So as it became evident we were not about to catch our own birthday feast, we decided to drive in to West Point where there is a fresh crab dealer and we met the boat coming in. Blue crabs are sorted by size and sex. Males in one basket, females in another. Then the male crabs, called jimmies, are sorted by size, numbers 1, 2 and 3, with size 1 being the largest. Price wise, #1 crabs were twice as much as #2 crabs, but after looking them over we went with the largest of the lot and selected a half bushel of #1 jimmies to take home for "Crabaganza." For one thing it is easier to clean the larger crabs. And once we finished eating our fill, and picking out the rest of the crabs- of which there were many- we wound up with two and a half pounds of picked out lump crab meat- which sells in the market for way more than we paid for the half bushel. So not only did we have an all you can eat crab feast- we came out ahead (well, sort of).

If you would care to see how to tell the crabs one from the other, CLICK HERE for a really good identification chart.

On our walks around the area we took some interesting photos and same is true when we went driving around the bay area to see what there was to see. Following is a still or two and then a slide show from our stay here. Have to put this place of the "Definitely Would Come Back" list.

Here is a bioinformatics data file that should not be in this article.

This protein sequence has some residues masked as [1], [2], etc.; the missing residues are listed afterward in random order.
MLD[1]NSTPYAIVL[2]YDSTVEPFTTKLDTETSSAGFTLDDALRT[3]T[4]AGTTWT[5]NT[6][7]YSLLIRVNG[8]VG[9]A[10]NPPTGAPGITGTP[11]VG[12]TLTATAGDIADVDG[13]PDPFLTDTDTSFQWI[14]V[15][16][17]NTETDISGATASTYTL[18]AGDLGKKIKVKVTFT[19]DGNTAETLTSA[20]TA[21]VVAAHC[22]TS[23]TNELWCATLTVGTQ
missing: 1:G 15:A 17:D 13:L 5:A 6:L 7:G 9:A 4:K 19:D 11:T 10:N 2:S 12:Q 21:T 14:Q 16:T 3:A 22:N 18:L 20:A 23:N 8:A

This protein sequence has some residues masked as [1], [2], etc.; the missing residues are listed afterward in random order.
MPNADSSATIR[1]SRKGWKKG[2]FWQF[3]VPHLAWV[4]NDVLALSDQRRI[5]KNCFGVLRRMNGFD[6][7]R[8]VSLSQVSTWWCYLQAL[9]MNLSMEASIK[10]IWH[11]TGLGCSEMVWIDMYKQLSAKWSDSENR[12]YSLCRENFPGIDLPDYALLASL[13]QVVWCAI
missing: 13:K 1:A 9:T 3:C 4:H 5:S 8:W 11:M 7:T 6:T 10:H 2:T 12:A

Now let's all sing the second verse of the birthday song: "How old are you now, how old are you now....."

Sunday, July 17, 2011

Into Africa......Marilyn's post

Where did the dream begin??? Was the seed planted fifty-plus years ago while three little girls played for hours with the collections of plastic jungle animals lovingly given to them by their grandmother? Was it the hours spent watching Merlin Perkins on Animal Kingdom? Or was the x-tra special treat of going to the movies to see Tarzan the catalyst? I don't know. Bett remembers always wanting to go on safari to Africa since childhood. I don't ever remember needing to go on safari but I do have a love of animals and nature and locate every zoo, wildlife park, and national park on my RV travels with Greg.

Julie has traveled the world and rated her safari in Tanzania as " the best of the best" and wanted to share the experience with her sisters. She proposed, planned and made possible the most perfect adventure always to be appreciate and never to be forgotten-a celebration of life and sisterhood and the perfect way to celebrate HER 59th birthday. Truly: one of the best twelve experiences of my life!